The e-retailer spends at least 50% of its monthly display ad budget on the highly targeted, data-driven—and often cheap—ad placements using programmatic platforms.
The Top 500 retail chain earlier announced a major investment in its e-retail business.
The Home Depot Inc. has opened the first of three expected e-commerce warehouses, this one in Locust Grove, GA, a suburb of Atlanta.
Home Depot is No. 46 in the Internet Retailer 2013 Top 500 Guide.
Today’s announcement follows the chain’s revelation last year that it would focus more on mobile commerce, same-day shipping of web orders and enabling online consumers to have products delivered from stores—all part of a $300 million investment plan to boost e-retail, warehouse and supply chain capabilities. The chain also plans to open warehouses in California and Ohio over the next two years.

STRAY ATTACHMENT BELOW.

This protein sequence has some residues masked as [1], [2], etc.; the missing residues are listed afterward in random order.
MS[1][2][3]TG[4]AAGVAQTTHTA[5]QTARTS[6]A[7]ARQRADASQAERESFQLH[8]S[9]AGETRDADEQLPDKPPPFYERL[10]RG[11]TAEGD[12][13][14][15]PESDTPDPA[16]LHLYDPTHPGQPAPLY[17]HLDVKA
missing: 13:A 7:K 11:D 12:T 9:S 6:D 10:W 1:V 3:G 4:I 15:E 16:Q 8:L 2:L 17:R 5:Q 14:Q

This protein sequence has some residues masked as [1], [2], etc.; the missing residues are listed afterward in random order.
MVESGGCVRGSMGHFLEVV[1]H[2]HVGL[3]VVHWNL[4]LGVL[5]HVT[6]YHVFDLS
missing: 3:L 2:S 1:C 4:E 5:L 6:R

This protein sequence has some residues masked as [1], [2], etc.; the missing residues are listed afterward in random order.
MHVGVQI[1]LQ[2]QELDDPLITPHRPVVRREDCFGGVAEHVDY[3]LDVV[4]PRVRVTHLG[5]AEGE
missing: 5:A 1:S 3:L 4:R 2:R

In all, Home Depot says it expects to build 3 million square feet of fulfillment space. The three warehouses will stock some 100,000 products each. By comparison, a typical Home Depot store carries 35,000 products, the chain says.
"This is a significant investment in our ability to say ‘yes’ to customers with confidence,” says Mark Holifield, Home Depot’s senior vice president, supply chain. "Yes, you have access to our entire inventory to fulfill your order. Yes, you can expect a speedy delivery. And yes, you can rely on information updates about your delivery.”
The Locust Grove facility initially employs 125 workers, Home Depot says, though plans call for 300 workers in all. The chain will build the other warehouses in Perris, CA, located in Southern California, in Riverside County southeast of Los Angeles; and Troy, OH, which is north of Dayton.